Indian state capitalism looks to be in trouble

1 min read

India’s stockmarket swooned upon the news that Narendra Modi, the country’s business-friendly prime minister, would return to power diminished and in a coalition after a recent general election. One benchmark, though, fell especially sharply and has yet to recover: the Bombay Stock Exchange’s index for Public Sector Undertakings (BSE PSU). It comprises 56 companies that have some private ownership but remain mostly owned, and entirely controlled, by the state.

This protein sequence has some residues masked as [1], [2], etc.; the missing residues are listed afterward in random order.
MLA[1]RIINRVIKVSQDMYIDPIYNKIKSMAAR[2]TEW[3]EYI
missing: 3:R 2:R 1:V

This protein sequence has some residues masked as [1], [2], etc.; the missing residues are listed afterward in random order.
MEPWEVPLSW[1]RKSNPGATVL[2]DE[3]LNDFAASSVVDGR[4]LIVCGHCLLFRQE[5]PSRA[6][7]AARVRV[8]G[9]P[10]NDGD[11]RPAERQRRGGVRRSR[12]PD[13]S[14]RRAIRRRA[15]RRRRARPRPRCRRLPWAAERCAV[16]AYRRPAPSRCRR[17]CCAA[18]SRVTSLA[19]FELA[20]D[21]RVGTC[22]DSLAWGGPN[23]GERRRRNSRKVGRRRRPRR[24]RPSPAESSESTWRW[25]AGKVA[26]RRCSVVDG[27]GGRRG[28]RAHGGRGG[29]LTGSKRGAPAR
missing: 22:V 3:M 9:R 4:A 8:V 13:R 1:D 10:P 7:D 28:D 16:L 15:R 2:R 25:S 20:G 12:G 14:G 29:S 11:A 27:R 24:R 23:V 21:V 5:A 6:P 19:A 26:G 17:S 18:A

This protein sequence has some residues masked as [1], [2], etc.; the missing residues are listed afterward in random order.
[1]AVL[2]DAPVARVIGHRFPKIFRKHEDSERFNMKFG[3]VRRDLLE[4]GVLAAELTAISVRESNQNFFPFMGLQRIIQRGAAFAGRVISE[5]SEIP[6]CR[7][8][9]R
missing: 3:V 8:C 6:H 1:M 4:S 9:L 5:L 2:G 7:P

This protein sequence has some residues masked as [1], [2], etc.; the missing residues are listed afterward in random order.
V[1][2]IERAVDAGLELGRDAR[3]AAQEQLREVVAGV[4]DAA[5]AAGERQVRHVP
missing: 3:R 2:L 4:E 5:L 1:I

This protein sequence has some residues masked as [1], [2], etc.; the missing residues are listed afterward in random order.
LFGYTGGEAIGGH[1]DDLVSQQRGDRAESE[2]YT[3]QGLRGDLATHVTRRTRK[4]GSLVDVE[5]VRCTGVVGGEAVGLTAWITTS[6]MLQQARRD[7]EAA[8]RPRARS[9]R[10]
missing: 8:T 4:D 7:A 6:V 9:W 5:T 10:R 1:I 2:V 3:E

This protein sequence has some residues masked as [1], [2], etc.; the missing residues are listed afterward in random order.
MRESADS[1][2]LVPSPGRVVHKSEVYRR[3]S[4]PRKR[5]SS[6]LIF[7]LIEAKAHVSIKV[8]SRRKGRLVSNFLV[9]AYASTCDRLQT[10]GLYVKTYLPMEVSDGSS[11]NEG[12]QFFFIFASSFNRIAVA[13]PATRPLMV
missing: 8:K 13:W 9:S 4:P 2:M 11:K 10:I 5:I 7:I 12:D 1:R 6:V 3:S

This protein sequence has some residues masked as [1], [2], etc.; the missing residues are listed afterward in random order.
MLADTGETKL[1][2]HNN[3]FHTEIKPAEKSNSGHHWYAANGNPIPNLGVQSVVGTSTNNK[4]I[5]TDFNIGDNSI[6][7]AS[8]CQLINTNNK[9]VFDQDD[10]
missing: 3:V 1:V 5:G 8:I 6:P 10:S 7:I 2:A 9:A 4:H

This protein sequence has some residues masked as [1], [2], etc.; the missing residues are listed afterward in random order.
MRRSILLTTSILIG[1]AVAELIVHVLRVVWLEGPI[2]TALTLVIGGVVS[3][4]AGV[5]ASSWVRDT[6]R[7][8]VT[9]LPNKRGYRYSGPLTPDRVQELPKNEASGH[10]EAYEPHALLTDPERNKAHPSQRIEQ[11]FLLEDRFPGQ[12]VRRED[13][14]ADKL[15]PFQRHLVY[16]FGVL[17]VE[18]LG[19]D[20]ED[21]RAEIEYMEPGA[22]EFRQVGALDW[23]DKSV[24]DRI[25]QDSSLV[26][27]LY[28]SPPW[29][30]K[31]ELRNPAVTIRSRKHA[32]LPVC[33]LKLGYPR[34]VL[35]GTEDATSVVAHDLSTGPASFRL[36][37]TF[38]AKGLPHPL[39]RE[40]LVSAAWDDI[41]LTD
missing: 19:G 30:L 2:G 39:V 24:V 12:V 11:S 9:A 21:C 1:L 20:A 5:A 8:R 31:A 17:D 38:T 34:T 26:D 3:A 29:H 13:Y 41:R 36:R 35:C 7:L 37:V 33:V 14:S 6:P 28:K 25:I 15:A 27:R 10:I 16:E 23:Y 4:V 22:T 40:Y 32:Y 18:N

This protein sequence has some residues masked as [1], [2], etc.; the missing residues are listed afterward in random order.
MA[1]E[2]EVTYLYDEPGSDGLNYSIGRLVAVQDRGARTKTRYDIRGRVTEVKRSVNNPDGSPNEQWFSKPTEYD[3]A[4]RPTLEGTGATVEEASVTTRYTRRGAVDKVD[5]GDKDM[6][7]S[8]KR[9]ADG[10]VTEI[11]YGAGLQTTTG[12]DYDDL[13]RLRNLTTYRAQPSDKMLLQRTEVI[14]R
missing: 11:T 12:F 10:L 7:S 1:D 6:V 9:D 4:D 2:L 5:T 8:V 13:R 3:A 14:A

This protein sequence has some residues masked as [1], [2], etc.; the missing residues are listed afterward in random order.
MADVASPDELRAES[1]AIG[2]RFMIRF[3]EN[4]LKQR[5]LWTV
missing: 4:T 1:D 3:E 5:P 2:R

This curious corporate structure dates back to India’s independence from Britain in 1947 and the country’s subsequent embrace of state planning, which was extended to encompass, in the Marxist-infused language of the time, “the commanding heights of the economy”. This came to include companies in everything from aviation and insurance to artificial limbs and banking. Only when India’s economy opened to the world in the 1990s did the approach change. Since then, politicians have tried, with varying degrees of enthusiasm, to put firms under private control.

You May Also Like

More From Author

+ There are no comments

Add yours